Max Weber defined charisma as “[a] certain quality of an individual personality, by virtue of which he is set apart from ordinary men and treated as endowed with supernatural, superhuman, or at least specifically exceptional powers or qualities.”
It is unimportant whether charismatic leaders possess the qualities that their followers attribute to them.
The definition of charismatic leadership is unconcerned with the political goals of a leader.
It is unimportant whether the majority considers a leader charismatic. It only matters what their followers think.
In most cases, charisma is a useful quality for CEOs. Many work hard to develop charismatic skills. Especially when an organization is asked to become more innovative and to perform beyond normal levels, having followers with an unusually strong belief in the leader and their vision increases the odds of success.
5 phases that take place as a leader’s charisma shifts from a positive to a negative quality:
The first phase is characterized by the subtle sense on the part of followers that the leader does not want to be questioned.
The second stage: sensing the leader's diminished appetite for being questioned or challenged, followers begin to self-censor, asking fewer questions and no longer playing devil's advocate.
The third stage: a negative cycle in which compliments and agreement cause leaders to become overconfident. Leaders in this stage create their own sense of reality and become resistant to evidence that they may be incorrect.
The fourth stage: Since the leader's views and actions are the only ones that matter, followers reduce their willingness to be proactive. They wait for directions and become passive. Decision making slows down.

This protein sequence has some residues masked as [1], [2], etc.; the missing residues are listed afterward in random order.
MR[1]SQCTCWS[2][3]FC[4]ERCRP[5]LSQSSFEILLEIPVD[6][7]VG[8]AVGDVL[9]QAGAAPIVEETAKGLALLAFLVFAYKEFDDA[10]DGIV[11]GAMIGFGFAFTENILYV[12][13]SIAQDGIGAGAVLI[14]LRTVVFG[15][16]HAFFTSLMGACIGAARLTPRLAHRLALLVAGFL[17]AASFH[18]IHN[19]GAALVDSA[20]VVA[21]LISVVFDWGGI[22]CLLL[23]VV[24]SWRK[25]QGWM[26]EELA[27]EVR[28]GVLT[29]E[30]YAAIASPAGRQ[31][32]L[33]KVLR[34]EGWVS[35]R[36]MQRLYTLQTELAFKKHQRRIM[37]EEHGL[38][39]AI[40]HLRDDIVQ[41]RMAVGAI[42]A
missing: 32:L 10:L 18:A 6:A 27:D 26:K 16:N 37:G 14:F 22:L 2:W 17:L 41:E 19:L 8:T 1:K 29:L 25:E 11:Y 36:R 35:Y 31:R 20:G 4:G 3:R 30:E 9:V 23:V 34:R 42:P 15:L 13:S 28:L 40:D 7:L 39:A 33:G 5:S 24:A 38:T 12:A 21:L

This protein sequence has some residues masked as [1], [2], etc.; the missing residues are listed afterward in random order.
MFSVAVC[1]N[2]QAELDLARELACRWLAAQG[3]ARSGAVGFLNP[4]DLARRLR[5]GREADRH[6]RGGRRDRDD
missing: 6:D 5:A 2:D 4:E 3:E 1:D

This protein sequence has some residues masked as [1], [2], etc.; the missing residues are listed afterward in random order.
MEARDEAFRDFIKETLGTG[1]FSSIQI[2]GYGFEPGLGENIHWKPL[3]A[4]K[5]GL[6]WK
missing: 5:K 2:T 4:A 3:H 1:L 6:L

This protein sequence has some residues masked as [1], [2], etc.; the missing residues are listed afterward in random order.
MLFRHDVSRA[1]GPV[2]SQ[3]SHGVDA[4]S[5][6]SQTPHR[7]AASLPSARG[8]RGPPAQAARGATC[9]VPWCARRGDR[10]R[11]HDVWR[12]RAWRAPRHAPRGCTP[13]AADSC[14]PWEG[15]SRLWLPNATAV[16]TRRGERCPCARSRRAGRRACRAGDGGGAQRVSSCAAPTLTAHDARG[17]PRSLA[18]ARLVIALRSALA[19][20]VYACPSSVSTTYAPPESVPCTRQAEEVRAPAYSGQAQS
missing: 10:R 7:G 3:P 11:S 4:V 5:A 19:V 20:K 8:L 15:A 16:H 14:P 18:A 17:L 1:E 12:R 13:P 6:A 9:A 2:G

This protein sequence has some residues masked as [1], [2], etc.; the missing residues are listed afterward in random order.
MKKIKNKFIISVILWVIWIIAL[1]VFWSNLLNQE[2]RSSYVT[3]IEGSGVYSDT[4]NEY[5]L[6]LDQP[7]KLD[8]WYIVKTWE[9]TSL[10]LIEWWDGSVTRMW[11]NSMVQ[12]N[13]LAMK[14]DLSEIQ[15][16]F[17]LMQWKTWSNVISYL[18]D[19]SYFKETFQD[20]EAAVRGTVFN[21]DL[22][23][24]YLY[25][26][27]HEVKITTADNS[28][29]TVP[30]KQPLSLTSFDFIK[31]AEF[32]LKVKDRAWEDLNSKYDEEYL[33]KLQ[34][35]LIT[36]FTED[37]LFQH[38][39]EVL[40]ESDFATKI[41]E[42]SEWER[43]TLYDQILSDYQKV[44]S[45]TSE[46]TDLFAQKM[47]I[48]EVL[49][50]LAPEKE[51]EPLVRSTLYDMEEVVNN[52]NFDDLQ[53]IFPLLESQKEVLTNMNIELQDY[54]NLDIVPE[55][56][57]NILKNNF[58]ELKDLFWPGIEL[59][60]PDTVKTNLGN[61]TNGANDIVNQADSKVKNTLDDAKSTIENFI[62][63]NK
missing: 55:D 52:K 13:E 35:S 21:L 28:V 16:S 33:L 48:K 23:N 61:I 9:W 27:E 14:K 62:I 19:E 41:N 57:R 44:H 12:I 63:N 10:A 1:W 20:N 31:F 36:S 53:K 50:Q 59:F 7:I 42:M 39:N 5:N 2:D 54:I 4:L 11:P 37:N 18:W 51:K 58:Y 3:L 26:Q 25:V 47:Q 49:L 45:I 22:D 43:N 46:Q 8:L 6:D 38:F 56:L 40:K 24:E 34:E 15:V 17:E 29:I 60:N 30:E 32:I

The fifth stage is characterized by people continuing to follow and ostensibly do only what is necessary but with a deep diminishment in enthusiasm and spirit.
Executive Summary The research is clear: when we choose humble, unassuming people as our leaders, the world around us becomes a better place. Yet instead of following the lead of these unsung heroes, we appear hardwired to search for superheroes, over-glorifying leaders who exude charisma.
Very few leadership attributes have as dangerous a downside as charisma. This is largely true because the outward signs of good charisma and bad charisma are similar. Here are three broad categories of dangerous charisma, and how to avoid them in your personal leadership. 1.
An overly-charismatic leader draws focus from the rest of the organization by demanding all the attention. When the focus shifts to the personal characteristics of the leader, accountability is diminished.
The followers can become overly dependent on the leader for all manner of large and small directions and decisions. The enterprise loses the ability to be resilient in the face of changing realities.